Moose is an endangered species in mainland Nova Scotia with less than 1,000 individuals (Photo by Mike Dembeck)

Moose is an endangered species in mainland Nova Scotia with less than 1,000 individuals (Photo by Mike Dembeck)

Conservation Cooperation at 40th Conference of Eastern Canadian Premiers and New England Governors

August 31, 2016
Fredericton, New Brunswick

 

A collection of Canadian and United States conservation organizations applaud the Eastern Canadian Premiers and New England Governors for signing a resolution that recognizes the value of forests and waterways and calls for collaboration across provincial, state and international borders to ensure they remain connected.

The resolution signed is on Ecological Connectivity, Adaptation to Climate Change and Biodiversity Conservation.  Political representatives from both sides of the border gathered in Boston, Massachusetts at the 40th conference.

The Staying Connected Initiative, which the Nature Conservancy of Canada is a member of, is a unique cross-border public/private partnership of nearly 30 collaborators. Through science, land protection, land use planning, local outreach, policy engagement, and transportation planning, SCI partners work together to ensure a connected landscape for people and nature.

Forests are essential to the vitality of the region’s native wildlife and plants, as well as its human communities, livelihoods, economies, and quality of life. Keeping them connected, particularly in the face of climate change, protects all of these values by bolstering resilience and fostering adaptation.

The vast forest spanning the border of southeastern Canada and the northeastern U.S. is globally important as the most intact, contiguous temperate broadleaf forest in the world. It is home to over five million people in four provinces and five states along with countless native wildlife and plants.

As the climate changes and new development and road infrastructure expand, cross-border collaboration is essential to ensure that the landscape remains connected for both nature and people.

The action of the Eastern Canadian Premiers and New England Governors aligns with cross-border collaboration that led scientists and conservation groups from Canada and the U.S. to form Two Countries, One Forest, a binational conservation organization focused on the protection, conservation and restoration of forests and natural heritage across this region.

Their analyses showed that despite hosting large intact forest blocks, the region risks becoming separated into “ecological islands” unless steps are taken to safeguard forest connectivity across the landscape. This finding led to the formation of the trans-border Staying Connected Initiative (SCI) in 2009 to sustain and enhance landscape connectivity.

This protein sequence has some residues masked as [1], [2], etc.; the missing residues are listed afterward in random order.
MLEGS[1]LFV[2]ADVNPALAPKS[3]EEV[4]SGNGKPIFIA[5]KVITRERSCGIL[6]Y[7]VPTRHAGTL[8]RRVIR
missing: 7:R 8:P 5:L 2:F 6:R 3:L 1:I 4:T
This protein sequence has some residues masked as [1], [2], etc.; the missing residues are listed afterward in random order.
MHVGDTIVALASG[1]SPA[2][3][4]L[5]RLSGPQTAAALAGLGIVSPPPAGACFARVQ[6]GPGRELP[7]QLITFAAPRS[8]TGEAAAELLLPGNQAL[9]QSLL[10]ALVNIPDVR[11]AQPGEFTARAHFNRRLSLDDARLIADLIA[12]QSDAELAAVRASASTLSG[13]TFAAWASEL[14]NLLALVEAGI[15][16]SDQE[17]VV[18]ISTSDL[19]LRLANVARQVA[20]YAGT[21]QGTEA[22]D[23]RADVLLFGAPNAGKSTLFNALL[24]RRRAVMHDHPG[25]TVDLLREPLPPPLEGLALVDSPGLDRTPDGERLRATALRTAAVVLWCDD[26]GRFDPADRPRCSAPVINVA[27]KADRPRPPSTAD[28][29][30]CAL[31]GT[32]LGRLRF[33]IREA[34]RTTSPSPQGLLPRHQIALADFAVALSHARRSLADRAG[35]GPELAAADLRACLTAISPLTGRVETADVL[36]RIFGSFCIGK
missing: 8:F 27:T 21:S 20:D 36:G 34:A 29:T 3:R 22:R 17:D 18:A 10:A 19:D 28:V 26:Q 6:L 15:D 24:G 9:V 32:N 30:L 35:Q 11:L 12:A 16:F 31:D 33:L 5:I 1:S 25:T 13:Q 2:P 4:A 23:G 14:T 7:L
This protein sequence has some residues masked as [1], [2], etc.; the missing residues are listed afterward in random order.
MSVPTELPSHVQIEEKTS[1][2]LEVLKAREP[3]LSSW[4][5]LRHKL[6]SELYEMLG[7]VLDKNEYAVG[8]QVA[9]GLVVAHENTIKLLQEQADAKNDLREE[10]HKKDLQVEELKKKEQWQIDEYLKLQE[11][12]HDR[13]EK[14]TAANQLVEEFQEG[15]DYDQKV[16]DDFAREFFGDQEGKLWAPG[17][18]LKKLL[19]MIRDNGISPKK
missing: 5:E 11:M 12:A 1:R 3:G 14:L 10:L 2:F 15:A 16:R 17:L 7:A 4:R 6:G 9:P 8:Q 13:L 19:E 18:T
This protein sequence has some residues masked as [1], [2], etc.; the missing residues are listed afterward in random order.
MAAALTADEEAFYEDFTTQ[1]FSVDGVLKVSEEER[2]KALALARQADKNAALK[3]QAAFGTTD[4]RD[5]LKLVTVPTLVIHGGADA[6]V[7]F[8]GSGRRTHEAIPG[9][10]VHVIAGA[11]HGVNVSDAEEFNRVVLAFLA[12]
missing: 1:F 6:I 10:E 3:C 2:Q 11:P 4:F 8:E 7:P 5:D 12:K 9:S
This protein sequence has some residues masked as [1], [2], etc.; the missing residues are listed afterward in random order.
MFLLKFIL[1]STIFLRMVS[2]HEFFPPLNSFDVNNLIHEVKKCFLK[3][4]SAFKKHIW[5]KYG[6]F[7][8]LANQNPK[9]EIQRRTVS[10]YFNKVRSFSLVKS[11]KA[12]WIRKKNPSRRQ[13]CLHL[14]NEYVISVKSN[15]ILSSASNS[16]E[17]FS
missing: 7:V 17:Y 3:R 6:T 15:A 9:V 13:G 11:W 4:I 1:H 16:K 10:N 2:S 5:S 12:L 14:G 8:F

“We commend the Premiers and Governors on taking this step to recognize the shared value of the Acadian forest and waterways that link our provinces and states together. Our wide-ranging mammals like moose, lynx and black bear don’t recognize political boundaries, and neither do the impacts of climate change. Working together to ensure our natural ecosystems remain connected and diverse will benefit the health and resiliency of forests and wildlife across the region, as well as our communities that depend on these natural resources,” said Paula Noel, New Brunswick Program Director with the Nature Conservancy of Canada.

The conservationists and researchers that work within the Two Countries, One Forest network are very pleased that the New England Governors and Eastern Canadian Premiers have made this commitment to work together on the connections among natural areas across our shared borders. This will be a significant step towards conserving the resilience of our forests, rivers and coastlines in the face of climate changes. We are eager to work with our governments to move this resolution toward action on the ground," said Roberta Clowater, Chair of Two Countries, One Forest and Executive Director of the Canadian Parks and Wilderness Society - New Brunswick Chapter.

The Staying Connected partnership recognizes Vermont Governor, Peter Shumlin, for bringing this resolution forward and advocate for its passage. 

“We are grateful to Vermont’s Governor Peter Shumlin and his team for their leadership on this important initiative. Keeping our forests and waterways connected in Vermont and across our borders is key to sustaining the landscape we love and depend on. This visionary action by our region’s Governors and Premiers provides a vital platform to achieve that goal and will help ensure the vitality of nature and human communities in the face of climate change,” stated Heather Furman, The Nature Conservancy’s Vermont State Director.

“We thank the Governors and Premiers for this catalytic step to safeguard the health and resiliency of the region’s forests and waterways. Our forested landscape is as rich in wildlife as it is vital to our economy and way of life. Working across borders will have far greater impact than working alone. On behalf of SCI’s many partners, we look forward to working with the New England states and eastern Canadian provinces to implement this resolution,” said Jessie Levine of TNC Canada, Coordinator of the Staying Connected Initiative.

For more information visit: www.stayingconnectedinitiative.org

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